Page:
At a mature age, when the Elder was no longer with us, we understood the depth of his words and his actions even down to the details, whereas while he lived they seemed, to our inexperience, riddles that made no sense. We put all our meagre powers into our effort to be obedient and not to grieve the Elder. But we had virtually no comprehension of the meaning and main aim of the spiritual law which the Elder passed on to us with such fervour. I will not go into biographical details again, but I want to comment a little on the aforementioned subject of the spiritual law, which is what chiefly governs human beings.

We observed that the Elder never embarked on anything without first praying. We would ask him about something in the future or for the next day, and his reply was that he would tell us tomorrow. The object was so that he could pray first.

Our desire focussed on knowledge of the divine will: how should one recognise the divine will? He would say, ‘Are you asking about this, boys, when it is the most basic thing?’ We would encourage him with increased curiosity, ‘But, Elder, isn’t God’s will known in general terms through the Scriptures and the whole of divine revelation? Since everything in our life is regulated – what other question should we monks have?’ And the Elder replied, ‘May God give you “understanding in everything” (2 Tim. 2:7). St Nilus the Calabrian prayed that he might be granted “to think and speak according to

the divine will.”

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The Elder Joseph the Hesychast (+1959) Strugles, Experiences, Teachings (17)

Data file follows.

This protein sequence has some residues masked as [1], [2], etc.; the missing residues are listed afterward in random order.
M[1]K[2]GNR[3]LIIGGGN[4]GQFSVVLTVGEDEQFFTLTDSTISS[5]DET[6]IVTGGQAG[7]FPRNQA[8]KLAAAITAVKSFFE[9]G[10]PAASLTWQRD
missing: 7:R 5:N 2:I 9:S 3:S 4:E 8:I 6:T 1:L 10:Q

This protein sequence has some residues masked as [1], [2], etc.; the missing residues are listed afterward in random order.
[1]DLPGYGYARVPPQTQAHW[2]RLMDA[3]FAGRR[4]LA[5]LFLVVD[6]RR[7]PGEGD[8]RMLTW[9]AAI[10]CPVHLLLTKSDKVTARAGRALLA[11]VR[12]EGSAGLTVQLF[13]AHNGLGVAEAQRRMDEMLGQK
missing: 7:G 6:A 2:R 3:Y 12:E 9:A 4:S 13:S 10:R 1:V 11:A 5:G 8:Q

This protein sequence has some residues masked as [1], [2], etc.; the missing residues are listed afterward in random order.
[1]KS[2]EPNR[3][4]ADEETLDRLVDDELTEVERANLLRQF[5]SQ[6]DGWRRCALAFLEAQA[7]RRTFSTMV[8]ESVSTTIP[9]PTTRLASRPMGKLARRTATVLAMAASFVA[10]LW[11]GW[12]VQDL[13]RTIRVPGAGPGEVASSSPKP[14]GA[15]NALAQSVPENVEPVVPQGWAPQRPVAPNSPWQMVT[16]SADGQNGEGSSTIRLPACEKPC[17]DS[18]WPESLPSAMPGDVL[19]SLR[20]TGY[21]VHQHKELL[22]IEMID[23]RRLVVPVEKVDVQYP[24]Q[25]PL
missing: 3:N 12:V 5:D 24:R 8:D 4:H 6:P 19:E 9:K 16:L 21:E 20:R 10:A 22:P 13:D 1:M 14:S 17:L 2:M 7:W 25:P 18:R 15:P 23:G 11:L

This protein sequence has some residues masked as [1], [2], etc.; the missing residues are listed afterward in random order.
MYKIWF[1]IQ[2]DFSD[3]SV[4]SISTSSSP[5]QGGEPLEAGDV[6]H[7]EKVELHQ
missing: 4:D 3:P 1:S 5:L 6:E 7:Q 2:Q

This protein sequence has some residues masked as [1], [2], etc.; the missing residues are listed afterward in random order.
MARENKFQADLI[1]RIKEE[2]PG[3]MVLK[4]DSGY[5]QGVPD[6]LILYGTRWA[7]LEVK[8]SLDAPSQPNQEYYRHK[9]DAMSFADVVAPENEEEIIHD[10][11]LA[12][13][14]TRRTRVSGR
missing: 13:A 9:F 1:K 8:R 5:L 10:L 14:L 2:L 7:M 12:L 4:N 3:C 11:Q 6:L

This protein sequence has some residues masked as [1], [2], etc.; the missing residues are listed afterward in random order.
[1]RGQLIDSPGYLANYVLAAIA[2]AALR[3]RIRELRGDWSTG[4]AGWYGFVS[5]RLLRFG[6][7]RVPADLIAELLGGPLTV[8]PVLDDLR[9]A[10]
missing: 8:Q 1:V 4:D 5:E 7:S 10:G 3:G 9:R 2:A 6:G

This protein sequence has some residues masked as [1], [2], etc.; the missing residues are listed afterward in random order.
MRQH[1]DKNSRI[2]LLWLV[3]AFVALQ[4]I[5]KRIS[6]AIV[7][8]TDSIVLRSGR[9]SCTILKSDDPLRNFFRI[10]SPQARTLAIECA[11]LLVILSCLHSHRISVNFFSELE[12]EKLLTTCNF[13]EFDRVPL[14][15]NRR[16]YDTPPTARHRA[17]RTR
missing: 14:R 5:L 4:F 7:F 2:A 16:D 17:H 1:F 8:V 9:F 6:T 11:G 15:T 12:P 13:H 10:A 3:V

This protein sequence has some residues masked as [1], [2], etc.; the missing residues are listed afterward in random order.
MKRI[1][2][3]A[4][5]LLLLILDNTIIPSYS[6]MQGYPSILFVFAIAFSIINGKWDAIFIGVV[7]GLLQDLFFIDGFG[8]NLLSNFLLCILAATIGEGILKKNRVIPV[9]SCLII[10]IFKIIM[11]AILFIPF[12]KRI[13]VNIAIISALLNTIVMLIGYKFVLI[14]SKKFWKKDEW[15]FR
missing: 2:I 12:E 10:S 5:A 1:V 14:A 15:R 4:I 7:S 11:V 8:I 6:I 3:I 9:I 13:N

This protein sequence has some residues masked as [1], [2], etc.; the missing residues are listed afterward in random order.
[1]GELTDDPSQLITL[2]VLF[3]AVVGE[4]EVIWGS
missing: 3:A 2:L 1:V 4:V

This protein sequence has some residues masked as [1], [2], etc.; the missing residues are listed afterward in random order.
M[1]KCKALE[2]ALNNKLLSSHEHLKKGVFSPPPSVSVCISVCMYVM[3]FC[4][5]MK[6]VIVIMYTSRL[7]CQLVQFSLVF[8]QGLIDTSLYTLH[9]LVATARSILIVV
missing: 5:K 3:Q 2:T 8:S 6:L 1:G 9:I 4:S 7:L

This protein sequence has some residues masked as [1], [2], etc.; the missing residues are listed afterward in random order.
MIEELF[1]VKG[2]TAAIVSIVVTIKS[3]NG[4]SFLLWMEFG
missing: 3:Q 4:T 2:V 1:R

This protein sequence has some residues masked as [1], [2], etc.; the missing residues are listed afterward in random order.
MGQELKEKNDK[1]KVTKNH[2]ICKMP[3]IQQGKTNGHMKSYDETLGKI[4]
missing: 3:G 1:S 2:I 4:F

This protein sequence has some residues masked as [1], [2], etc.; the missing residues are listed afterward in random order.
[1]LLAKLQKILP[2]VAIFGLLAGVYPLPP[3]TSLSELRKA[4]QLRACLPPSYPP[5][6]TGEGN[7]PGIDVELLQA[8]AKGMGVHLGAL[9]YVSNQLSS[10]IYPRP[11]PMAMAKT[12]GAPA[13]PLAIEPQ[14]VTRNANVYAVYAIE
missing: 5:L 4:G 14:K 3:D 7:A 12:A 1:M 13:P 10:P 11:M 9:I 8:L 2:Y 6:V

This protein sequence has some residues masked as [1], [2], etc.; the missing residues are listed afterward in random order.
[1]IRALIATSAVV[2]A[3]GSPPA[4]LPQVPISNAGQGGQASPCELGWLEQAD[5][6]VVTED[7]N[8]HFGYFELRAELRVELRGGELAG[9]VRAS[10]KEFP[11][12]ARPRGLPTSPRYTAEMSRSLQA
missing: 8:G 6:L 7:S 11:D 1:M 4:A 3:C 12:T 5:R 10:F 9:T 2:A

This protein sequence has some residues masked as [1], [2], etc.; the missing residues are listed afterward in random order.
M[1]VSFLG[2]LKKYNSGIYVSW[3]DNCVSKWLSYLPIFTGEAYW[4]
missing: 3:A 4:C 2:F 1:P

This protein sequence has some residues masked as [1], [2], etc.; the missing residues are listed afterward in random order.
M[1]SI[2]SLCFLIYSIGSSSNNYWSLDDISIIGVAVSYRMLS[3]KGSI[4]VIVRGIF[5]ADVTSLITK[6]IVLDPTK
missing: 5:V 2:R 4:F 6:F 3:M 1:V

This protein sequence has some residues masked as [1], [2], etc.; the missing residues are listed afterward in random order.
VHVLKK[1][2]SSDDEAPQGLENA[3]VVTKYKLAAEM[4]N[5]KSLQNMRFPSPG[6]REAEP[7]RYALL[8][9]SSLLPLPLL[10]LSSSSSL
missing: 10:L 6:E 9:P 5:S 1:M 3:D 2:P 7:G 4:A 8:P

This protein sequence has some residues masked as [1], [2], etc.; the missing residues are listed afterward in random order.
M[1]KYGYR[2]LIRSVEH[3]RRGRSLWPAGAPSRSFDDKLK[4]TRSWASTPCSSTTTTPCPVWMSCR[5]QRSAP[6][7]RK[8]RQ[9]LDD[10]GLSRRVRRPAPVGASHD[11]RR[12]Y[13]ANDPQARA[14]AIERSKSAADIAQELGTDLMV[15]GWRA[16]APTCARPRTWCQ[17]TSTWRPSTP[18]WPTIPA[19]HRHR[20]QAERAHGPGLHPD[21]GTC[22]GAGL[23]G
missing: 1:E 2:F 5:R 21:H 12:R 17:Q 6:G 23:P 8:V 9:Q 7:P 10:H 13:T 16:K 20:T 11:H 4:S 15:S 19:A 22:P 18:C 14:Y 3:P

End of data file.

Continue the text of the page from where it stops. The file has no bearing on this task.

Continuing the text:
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Part Two: Teaching

1. On Sanctification and Dispassion

We have already said how difficult it is to describe spiritual figures. We repeat this once again, adding that it is a very bold undertaking to try to enter into the depths and breadth of illumined minds and spirit-bearing beings. But this attempt becomes even harder when the person undertaking it is ignorant and inadequate to the task. We have therefore ‘cast our anxiety upon the Lord’ (1 Peter 5:7) in order that ‘in the riches of His kindness’ (Rom. 2:4) He may make known to the hearts of our readers ‘what is the breadth and depth and height’ (Eph. 3:18) of the spiritual realm into which ‘all who are led by the Spirit of God’ (Rom. 8:14) enter and and in which they move, becoming and remaining sons of God. ‘For to all who received Him… He gave power to become children of God’ (Jn 1:12).

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The Elder Joseph the Hesychast (+1959) Strugles, Experiences, Teachings (16)

Athos

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It would be an omission not to speak of the other basic characteristic of our ever-memorable Elder, the great love and sympathy he had for his neighbour. In particular he loved the poor and those in trouble, and even more those who were suffering in soul, and for this reason they never stopped visiting us.

His last days were very painful, because his advanced heart condition interfered with his breathing and he got very tired. For us, however, this was a lesson and an opportunity to practice patient endurance. We were aware of his struggle, and while we tried to give him some relief, he would console us in appropriate ways with practical examples, speaking especially of the vanity of the world. He told us, ‘The day for me to leave is getting near. The way I am now, I’m not good for anything, and I can’t struggle any more either.’ The ever-memorable Elder did not in the least forget his aim; and with various contrivances, at every pretext life provided he found a means to struggle and bring forth fruit. Being unable to move or to lie down because of his illness, he sat in a makeshift armchair – a folding one – and wept constantly for the vanity of life. He awaited his release from this life as the greatest happiness that could befall him and murmured troparia for the departed, when he was not having too much difficulty breathing. ‘Arsenios,’ he said jokingly, ‘When are we leaving? You’re not praying, it seems, and we’re delayed.’ For almost forty days, his last days, he ate nothing: he just received Communion every day and took a little water-melon.